It’s estimated that as many as 5.1 million Americans may have Alzheimer’s disease. An Alzheimer’s diagnoses can be devastating to a patient, their friends, and their family members. While there is no cure for the disease, there are several foods that can significantly increase your Alzheimer’s risk. By limiting these foods in your diet, you may be able to lower your risk of developing Alzheimer’s in the first place.

Here are three foods that significantly increase your Alzheimer’s risk:

1. Red Meat

Red meat is rich in iron, which your body needs to avoid anemia, chronic fatigue, and weak muscles. However, too much iron can end up causing damage from too many free radicals in the body. When iron builds up in the brain, it fills an area known as “gray matter.” This is a part of the brain that shows one of the first signs of degeneration as we age. Too much iron in this area can speed up the aging process.

2. Refined Carbohydrates And Sugars

In a 2012 study, researchers found that people 70 years old or older who ate a diet heavy in carbohydrates were nearly four times more likely to develop Alzheimer’s than those who ate a healthier diet. Carbohydrates found naturally in foods include sugars, starches, and fiber, but processed foods are often loaded with sugar. They raise glucose and insulin levels in the body, causing blood sugar to spike. A long-term diet heavy in carbohydrates can lead to insulin resistance over time. If your body starts to ignore insulin, your pancreas will compensate by producing even more. High insulin levels can end up damaging blood vessels in the brain, causing memory issues. In Alzheimer’s patients, parts of the brain become resistant to insulin.

3. High-AGE Foods

No, we aren’t talking about how old a food is. ¬†AGEs stands for “advanced glycation end-products.” ¬†These chemicals, found naturally in our bodies, are also present in some foods, and processing those foods–like high heat cooking or concentrating fats (think cheese)–increases the levels of AGEs. AGEs have been linked to diabetes and poor cardiovascular health. Scientists are now realizing they might also play a role in brain decline. In a 2014 study, researchers examined the role of AGEs in mice. They found that mice who were eating the least amount of AGEs experienced improved cognitive function. A similar study was conducted on human participants. When researchers studied the diets of 90 healthy people age 60 or older, they found that those who ate high-AGE diets showed decline over the course of the nine-month study. High-AGE foods include red meat, cheese, cream, butter, and processed grains.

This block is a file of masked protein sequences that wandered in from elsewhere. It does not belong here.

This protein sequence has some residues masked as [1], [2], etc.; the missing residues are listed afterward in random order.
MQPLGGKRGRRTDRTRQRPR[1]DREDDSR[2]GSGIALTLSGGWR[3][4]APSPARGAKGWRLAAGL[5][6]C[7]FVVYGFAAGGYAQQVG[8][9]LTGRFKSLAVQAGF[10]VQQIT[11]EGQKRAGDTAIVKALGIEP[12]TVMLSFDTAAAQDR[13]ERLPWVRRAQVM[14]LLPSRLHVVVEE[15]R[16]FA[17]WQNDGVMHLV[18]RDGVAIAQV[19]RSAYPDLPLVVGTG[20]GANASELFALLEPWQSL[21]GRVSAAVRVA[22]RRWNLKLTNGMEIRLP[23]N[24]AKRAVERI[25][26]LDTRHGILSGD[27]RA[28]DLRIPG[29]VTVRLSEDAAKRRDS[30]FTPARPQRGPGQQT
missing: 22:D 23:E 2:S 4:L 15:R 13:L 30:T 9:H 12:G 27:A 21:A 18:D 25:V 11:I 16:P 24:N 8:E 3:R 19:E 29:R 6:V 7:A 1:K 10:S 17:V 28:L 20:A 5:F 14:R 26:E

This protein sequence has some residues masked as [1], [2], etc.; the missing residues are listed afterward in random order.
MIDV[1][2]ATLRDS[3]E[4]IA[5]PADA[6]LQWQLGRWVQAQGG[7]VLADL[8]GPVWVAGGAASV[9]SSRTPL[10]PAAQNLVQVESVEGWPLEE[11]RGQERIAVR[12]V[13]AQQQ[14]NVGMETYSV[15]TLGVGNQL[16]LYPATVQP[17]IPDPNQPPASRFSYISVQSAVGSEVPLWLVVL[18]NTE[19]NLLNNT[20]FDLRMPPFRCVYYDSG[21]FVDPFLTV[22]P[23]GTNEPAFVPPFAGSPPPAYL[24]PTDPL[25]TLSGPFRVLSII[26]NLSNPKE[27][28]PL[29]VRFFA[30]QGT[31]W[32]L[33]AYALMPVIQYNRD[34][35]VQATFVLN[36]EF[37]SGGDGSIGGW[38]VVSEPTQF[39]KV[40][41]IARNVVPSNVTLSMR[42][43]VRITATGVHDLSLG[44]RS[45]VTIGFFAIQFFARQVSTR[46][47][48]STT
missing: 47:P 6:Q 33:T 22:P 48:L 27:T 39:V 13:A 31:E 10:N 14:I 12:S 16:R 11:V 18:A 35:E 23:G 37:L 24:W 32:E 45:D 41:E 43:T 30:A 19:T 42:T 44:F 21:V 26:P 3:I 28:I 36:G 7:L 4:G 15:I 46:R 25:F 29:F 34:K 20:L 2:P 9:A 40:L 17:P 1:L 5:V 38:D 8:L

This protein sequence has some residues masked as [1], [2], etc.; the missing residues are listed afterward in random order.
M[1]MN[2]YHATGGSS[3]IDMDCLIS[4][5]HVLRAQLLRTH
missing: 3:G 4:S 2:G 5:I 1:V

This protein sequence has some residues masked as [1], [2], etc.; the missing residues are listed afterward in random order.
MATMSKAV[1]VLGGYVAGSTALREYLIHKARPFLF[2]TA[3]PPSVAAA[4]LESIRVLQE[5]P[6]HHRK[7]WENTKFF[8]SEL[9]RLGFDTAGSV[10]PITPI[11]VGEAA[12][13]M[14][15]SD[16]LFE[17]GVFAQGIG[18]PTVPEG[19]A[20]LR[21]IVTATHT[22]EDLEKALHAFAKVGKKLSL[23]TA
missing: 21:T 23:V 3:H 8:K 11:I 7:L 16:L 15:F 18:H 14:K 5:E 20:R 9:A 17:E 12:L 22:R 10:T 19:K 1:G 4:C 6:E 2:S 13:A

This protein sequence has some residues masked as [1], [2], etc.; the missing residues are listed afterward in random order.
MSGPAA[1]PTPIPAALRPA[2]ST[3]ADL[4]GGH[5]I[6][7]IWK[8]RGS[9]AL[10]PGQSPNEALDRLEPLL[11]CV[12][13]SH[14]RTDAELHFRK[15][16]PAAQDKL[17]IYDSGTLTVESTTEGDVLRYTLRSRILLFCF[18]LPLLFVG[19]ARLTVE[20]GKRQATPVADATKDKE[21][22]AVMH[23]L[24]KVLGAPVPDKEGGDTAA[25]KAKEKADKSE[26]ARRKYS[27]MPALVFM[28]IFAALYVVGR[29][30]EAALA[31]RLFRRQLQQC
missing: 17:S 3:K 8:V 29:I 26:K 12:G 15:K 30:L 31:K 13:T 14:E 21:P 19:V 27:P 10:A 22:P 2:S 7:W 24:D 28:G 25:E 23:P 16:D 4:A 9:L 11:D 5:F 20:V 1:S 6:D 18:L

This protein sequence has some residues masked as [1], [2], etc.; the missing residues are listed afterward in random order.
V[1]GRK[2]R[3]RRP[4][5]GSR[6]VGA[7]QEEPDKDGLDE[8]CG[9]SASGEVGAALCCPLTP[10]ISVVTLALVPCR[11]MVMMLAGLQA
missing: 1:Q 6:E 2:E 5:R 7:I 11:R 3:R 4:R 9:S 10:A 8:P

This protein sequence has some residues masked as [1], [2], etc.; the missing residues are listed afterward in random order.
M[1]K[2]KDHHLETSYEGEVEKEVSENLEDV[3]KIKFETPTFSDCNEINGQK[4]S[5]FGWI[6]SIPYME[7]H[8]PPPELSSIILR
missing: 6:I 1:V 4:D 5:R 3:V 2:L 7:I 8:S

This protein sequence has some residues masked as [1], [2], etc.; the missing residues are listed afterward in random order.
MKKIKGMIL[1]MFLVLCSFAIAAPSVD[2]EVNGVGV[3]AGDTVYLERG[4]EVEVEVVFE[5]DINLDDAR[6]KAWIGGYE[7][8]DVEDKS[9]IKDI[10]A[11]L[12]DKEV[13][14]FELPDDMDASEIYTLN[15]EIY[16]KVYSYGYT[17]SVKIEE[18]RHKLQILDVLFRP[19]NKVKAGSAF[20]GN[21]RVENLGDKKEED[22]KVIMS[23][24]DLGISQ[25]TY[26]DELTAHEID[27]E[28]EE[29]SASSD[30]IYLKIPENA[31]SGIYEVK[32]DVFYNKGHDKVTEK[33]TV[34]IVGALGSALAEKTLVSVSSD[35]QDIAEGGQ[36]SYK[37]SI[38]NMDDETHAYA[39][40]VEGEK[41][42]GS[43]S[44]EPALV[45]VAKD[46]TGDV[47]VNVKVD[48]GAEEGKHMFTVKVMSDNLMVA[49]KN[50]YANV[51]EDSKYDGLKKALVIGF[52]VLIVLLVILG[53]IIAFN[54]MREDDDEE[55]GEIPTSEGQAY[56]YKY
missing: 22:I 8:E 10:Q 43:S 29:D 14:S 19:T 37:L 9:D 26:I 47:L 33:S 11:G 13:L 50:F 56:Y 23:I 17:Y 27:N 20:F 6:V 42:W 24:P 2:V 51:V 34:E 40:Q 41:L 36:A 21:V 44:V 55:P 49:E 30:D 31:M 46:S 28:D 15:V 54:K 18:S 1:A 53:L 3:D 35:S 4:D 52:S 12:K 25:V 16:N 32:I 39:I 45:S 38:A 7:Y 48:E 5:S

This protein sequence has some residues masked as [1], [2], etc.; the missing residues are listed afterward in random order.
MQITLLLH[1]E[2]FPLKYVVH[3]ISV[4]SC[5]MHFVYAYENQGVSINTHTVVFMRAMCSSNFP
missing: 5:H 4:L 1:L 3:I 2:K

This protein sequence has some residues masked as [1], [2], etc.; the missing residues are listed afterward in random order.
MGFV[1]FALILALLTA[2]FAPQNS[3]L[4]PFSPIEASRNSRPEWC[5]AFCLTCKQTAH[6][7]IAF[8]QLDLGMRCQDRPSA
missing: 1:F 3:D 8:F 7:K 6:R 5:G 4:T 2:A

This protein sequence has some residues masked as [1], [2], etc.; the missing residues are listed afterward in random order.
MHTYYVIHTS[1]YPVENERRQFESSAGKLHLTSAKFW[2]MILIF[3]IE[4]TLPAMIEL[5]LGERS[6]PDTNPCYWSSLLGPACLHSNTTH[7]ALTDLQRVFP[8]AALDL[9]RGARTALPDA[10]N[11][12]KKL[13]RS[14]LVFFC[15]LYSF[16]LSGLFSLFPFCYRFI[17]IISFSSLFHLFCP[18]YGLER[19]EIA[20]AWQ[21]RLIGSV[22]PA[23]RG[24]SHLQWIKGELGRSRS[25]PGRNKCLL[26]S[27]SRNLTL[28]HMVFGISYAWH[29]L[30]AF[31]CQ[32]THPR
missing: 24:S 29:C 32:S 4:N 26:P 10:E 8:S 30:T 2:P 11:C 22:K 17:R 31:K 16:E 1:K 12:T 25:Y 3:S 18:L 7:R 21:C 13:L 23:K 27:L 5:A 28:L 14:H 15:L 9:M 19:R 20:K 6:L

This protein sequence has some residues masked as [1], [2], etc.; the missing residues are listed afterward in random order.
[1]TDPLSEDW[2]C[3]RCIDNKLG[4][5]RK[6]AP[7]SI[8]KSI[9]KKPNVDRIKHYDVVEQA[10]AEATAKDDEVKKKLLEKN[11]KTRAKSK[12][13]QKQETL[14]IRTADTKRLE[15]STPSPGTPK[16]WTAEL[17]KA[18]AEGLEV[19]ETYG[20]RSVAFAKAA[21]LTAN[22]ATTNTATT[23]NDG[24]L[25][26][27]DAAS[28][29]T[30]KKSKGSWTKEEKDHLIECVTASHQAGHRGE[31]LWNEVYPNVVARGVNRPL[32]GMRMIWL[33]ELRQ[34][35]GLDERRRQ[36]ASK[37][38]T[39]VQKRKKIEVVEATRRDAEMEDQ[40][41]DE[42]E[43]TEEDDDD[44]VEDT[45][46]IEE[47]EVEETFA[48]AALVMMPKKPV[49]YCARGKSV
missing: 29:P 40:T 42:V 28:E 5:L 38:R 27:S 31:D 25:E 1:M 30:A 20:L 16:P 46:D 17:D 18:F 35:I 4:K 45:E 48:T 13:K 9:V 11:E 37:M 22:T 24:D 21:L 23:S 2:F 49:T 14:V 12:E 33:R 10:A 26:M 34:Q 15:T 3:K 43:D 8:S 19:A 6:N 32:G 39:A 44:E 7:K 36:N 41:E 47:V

Foods That Help Lower Alzheimer’s Risk

Just as it’s important to know which foods to avoid, it’s also good to know which foods to reach for. ¬†Research has shown that a Mediterranean diet may help reduce your risk of developing Alzheimer’s. Emphasize fresh fruits and vegetables, which when eaten raw have very low AGEs levels and are high in dietary fiber. ¬†Sprouted nuts and seeds provide healthy fats and a good source of protein. Avocados, with their higher fat content, can really satisfy hunger. ¬†Omega-3 fatty acids‚Äďa hallmark of the Mediterranean Diet‚Äďcan be sourced from plants, like flax, hemp, and chia seeds; sustainable sources of long-chain omega-3s (spirulina or marine phytoplankton, for example) provide brain-healthy fats and a complete protein. ¬†Win-Win!

In addition to foods found in the Mediterranean Diet, Rudolf Steiner (creator of Waldorf Education and BioDynamic Farming) indicated eating a wide variety of roots to improve cognition, memory, and brain function. Roots particularly beneficial for brain health include onions, garlic, and radishes. Maca, a superfood found in the mountains of South America, is a powdered root that you can easily add to smoothies and milks.  You can also drink your roots through juicing (carrot juice, anyone?) and making teas; burdock root is a good one to try.

Don’t forget to include fresh water throughout the day, adding a pinch of sea salt to get the trace minerals that your brain needs to function well.

Dr. Axe
Mayo Clinic

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Alzheimer’s Foundation Of America
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